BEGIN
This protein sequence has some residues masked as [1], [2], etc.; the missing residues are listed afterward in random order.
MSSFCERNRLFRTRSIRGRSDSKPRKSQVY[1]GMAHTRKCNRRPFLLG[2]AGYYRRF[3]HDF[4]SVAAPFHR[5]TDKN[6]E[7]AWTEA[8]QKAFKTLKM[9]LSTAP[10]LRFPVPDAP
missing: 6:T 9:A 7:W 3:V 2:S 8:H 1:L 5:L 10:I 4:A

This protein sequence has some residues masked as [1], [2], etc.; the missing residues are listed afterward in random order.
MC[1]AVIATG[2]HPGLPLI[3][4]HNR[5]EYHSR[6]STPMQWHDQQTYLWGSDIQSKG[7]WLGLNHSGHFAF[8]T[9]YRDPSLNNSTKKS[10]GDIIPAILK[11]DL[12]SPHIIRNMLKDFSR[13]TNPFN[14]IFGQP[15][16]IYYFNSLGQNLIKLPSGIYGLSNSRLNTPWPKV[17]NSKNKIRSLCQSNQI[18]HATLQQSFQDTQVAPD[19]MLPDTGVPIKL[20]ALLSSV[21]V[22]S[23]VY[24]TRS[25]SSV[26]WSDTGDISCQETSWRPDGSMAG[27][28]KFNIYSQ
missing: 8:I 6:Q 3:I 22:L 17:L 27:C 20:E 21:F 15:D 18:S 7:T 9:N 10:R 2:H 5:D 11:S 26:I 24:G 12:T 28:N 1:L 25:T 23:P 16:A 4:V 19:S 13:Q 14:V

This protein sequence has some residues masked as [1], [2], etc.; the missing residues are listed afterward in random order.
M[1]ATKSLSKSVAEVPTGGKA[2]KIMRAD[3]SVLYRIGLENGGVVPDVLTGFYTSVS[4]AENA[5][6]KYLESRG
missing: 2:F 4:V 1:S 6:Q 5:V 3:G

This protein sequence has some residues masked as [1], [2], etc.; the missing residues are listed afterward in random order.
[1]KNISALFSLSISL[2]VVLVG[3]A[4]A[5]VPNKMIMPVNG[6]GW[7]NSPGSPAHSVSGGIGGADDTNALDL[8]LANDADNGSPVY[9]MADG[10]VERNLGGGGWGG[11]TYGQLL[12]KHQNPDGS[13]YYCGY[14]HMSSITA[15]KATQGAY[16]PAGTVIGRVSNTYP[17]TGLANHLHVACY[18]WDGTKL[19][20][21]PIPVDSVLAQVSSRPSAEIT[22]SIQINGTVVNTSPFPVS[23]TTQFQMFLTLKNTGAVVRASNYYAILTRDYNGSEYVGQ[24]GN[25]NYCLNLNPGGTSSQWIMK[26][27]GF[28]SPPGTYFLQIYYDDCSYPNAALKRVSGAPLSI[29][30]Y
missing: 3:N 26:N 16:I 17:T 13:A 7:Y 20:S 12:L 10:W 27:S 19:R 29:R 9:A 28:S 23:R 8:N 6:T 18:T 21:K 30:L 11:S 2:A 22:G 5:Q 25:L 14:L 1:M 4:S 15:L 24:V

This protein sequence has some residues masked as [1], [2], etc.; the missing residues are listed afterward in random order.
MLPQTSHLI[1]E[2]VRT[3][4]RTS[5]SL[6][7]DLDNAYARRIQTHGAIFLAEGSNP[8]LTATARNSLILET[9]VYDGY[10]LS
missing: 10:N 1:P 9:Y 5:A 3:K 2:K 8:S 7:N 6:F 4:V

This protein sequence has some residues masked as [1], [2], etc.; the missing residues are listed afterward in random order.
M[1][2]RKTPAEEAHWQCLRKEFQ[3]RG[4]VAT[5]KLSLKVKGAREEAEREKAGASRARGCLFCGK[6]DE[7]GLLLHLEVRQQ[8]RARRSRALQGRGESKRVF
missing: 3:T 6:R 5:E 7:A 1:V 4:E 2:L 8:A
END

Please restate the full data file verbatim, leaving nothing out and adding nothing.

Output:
This protein sequence has some residues masked as [1], [2], etc.; the missing residues are listed afterward in random order.
MSSFCERNRLFRTRSIRGRSDSKPRKSQVY[1]GMAHTRKCNRRPFLLG[2]AGYYRRF[3]HDF[4]SVAAPFHR[5]TDKN[6]E[7]AWTEA[8]QKAFKTLKM[9]LSTAP[10]LRFPVPDAP
missing: 6:T 9:A 7:W 3:V 2:S 8:H 1:L 5:L 10:I 4:A

This protein sequence has some residues masked as [1], [2], etc.; the missing residues are listed afterward in random order.
MC[1]AVIATG[2]HPGLPLI[3][4]HNR[5]EYHSR[6]STPMQWHDQQTYLWGSDIQSKG[7]WLGLNHSGHFAF[8]T[9]YRDPSLNNSTKKS[10]GDIIPAILK[11]DL[12]SPHIIRNMLKDFSR[13]TNPFN[14]IFGQP[15][16]IYYFNSLGQNLIKLPSGIYGLSNSRLNTPWPKV[17]NSKNKIRSLCQSNQI[18]HATLQQSFQDTQVAPD[19]MLPDTGVPIKL[20]ALLSSV[21]V[22]S[23]VY[24]TRS[25]SSV[26]WSDTGDISCQETSWRPDGSMAG[27][28]KFNIYSQ
missing: 8:I 6:Q 3:I 22:L 17:L 27:C 20:E 21:F 15:D 18:S 7:T 9:N 10:R 2:H 5:D 11:S 26:I 24:G 12:T 28:N 1:L 25:T 23:P 16:A 4:V 19:S 13:Q 14:V

This protein sequence has some residues masked as [1], [2], etc.; the missing residues are listed afterward in random order.
M[1]ATKSLSKSVAEVPTGGKA[2]KIMRAD[3]SVLYRIGLENGGVVPDVLTGFYTSVS[4]AENA[5][6]KYLESRG
missing: 2:F 4:V 1:S 6:Q 5:V 3:G

This protein sequence has some residues masked as [1], [2], etc.; the missing residues are listed afterward in random order.
[1]KNISALFSLSISL[2]VVLVG[3]A[4]A[5]VPNKMIMPVNG[6]GW[7]NSPGSPAHSVSGGIGGADDTNALDL[8]LANDADNGSPVY[9]MADG[10]VERNLGGGGWGG[11]TYGQLL[12]KHQNPDGS[13]YYCGY[14]HMSSITA[15]KATQGAY[16]PAGTVIGRVSNTYP[17]TGLANHLHVACY[18]WDGTKL[19][20][21]PIPVDSVLAQVSSRPSAEIT[22]SIQINGTVVNTSPFPVS[23]TTQFQMFLTLKNTGAVVRASNYYAILTRDYNGSEYVGQ[24]GN[25]NYCLNLNPGGTSSQWIMK[26][27]GF[28]SPPGTYFLQIYYDDCSYPNAALKRVSGAPLSI[29][30]Y
missing: 3:N 26:N 16:I 17:T 13:A 7:Y 20:S 12:L 10:W 27:S 19:R 29:R 9:A 28:S 23:R 8:N 6:T 18:T 21:K 30:L 11:S 2:A 22:G 5:Q 25:L 14:L 1:M 4:S 15:L 24:V

This protein sequence has some residues masked as [1], [2], etc.; the missing residues are listed afterward in random order.
MLPQTSHLI[1]E[2]VRT[3][4]RTS[5]SL[6][7]DLDNAYARRIQTHGAIFLAEGSNP[8]LTATARNSLILET[9]VYDGY[10]LS
missing: 10:N 1:P 9:Y 5:A 3:K 2:K 8:S 7:N 6:F 4:V

This protein sequence has some residues masked as [1], [2], etc.; the missing residues are listed afterward in random order.
M[1][2]RKTPAEEAHWQCLRKEFQ[3]RG[4]VAT[5]KLSLKVKGAREEAEREKAGASRARGCLFCGK[6]DE[7]GLLLHLEVRQQ[8]RARRSRALQGRGESKRVF
missing: 3:T 6:R 5:E 7:A 1:V 4:E 2:L 8:A